# Lesson video

In progress...

Hello, welcome to today's lesson! Hope you're feeling good today.

We've got a nice, practical lesson today I'm really excited for.

Hope you're feeling well.

Shall we have a look at what we're doing today? Let's go.

In today's lesson, we are going to be measuring length using nonstandard units.

You'll need a piece of paper and pencil or something else to write on and write with.

You'll also need a range of objects to measure.

These can be objects from your house, such as toys, a teddy bear, a doll, or pieces of stationary such as pens or pencils.

Make sure you check with your parents or carer before gathering your objects.

You're also going to need some objects to measure with.

These objects need to be all the same size.

You could use paperclips, pencils, counters, cubes, and I'm going to use coins.

If you haven't got your objects, pause the video now to go and get what you need.

Here's our agenda for today.

We're going to start off by looking at using nonstandard units.

Then we're going to compare lengths using our nonstandard units.

Finally, you have your end of lesson quiz.

Here I've got my objects that I've found in my house.

I've got a fork, a box of tissues, a pen, and a hole puncher.

You might have different objects to me, and that's okay.

I've also got some coins.

I'm going to be using these to do my measuring.

You need some objects that are all the same size to do your measuring.

You might use coins like me, or you could also use counters, paperclips, or cubes.

Now I need to make sure I use coins that are all the same size.

If I use different size coins, my measuring isn't going to be accurate.

So I've got some 2p coins that are all the same size to help me measure.

I'm going to start off by measuring my pen.

Before I do my measuring, I'm going to estimate.

I can see the size of one coin, so I estimate that the pen will be around six coins long.

Let's check.

One, two, three, four, five.

I can't fit on the sixth coin.

My pen is about five coins long.

My pen is roughly five coins long.

Make sure that your items that you're measuring are all touching each other and all close together.

If I measured them with spaces, it's not going to give me the correct answer.

You need to make sure they're all in a line and all touching each other closely.

Now I'm going to measure my hole puncher.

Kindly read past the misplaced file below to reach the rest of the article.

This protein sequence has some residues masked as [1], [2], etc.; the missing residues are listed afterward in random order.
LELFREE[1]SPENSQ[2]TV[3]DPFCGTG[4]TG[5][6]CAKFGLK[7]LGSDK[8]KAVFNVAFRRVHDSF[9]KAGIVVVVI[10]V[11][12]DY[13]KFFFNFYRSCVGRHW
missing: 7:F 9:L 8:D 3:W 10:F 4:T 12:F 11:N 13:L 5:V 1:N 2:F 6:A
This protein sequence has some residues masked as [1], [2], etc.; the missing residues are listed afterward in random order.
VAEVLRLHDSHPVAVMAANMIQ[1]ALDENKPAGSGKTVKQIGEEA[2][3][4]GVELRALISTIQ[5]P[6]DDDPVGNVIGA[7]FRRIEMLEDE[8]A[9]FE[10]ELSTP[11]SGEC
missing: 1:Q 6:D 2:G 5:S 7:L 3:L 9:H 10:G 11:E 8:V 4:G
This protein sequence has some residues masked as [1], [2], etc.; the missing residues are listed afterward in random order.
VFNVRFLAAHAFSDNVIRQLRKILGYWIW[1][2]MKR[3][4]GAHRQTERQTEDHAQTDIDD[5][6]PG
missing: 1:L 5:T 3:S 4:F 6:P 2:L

I estimate that the hole puncher will be about four coins long.

Let's check.

One, two, three.

Have I measured that accurately? I haven't measured it accurately, because the coins are not touching.

There's a big space.

Let's move them closer together.

One, two, three, four.

My hole puncher is about four coins long.

How long do you think my tissue box will be? Can you make an estimate? Write your estimate down.

I know that my tissue box is longer than my pen, so I estimate that the tissue box will be eight coins long.

Let's check.

One, two, three, four, five, six, seven, eight, nine.

The tissue box is about nine coins long.

How long do you think my fork will be? Can you make an estimate? I estimate that the fork will be shorter than the tissue box.

So I think it will be about seven coins long.

Let's see.

One, two, three, four, five, six, seven, eight.

The fork is about eight coins long.

Now it's your turn to have a go.

For your talk task, you're going to have a go at measuring the objects that you have using your nonstandard unit of measure.

Can you use sentence stems like them? Let's have a look at theirs.

The book is about 15 counters long.

The book is longer than the pen.

The pen is nearly seven counters long.

The pen is shorter than the book.

Once you've measured each item, can you compare them? Which is the longest object? Which is the shortest of object? Time to pause the video and go and do your measuring.

When you've finished, come back to the video.

Let's move on.

Hmm, I've had a go at measuring this pen.

The pen is five coins long.

What have I done wrong? I haven't measured accurately.

First of all, my coins are not in a straight line against the pen.

Secondly, there are some big gaps between my coins, so I haven't measured very accurately.

Let's see if I can measure this a little bit more accurately.

This time, my coins are nicely lined up.

We don't have big gaps between our coins.

So this should be accurate.

How many coins long is my pen? Can you count them? That's right.

The pen is roughly six coins long.

Once you've measured some objects, we can compare them.

Here, we've got some objects from our big picture.

I've measured them using cubes.

We're measuring height.

So we're going to be talking about who is the tallest instead of longest.

Who is the tallest? Let's have a check.

Got our princess here.

She's one, two, three, four, five.

The princess is about five cubes tall.

Our ballerina.

One, two, three, four.

The ballerina is roughly, or about, four cubes tall.

And our toy soldier is one, two, three, four, five, six.

The toy soldier is the tallest because he is six cubes tall.

Who is taller, the princess or the ballerina? Okay, the princess is taller because she is five cubes tall and the ballerina is only four cubes tall.

How much taller is the princess than the ballerina? Well, we can say she is one cube taller.

Five is one more than four.

I'd like you to make a table.

You can use the same objects as your talk task, or you can try measuring some different objects.

Use your nonstandard unit of measure, such as coins, or cubes, or counters, whichever object that you've chosen that is all the same size.

Once you've measured and completed your table, see if you can compare.

Which is the longest? Which is the shortest? Once you finish your independent task, come back to the video.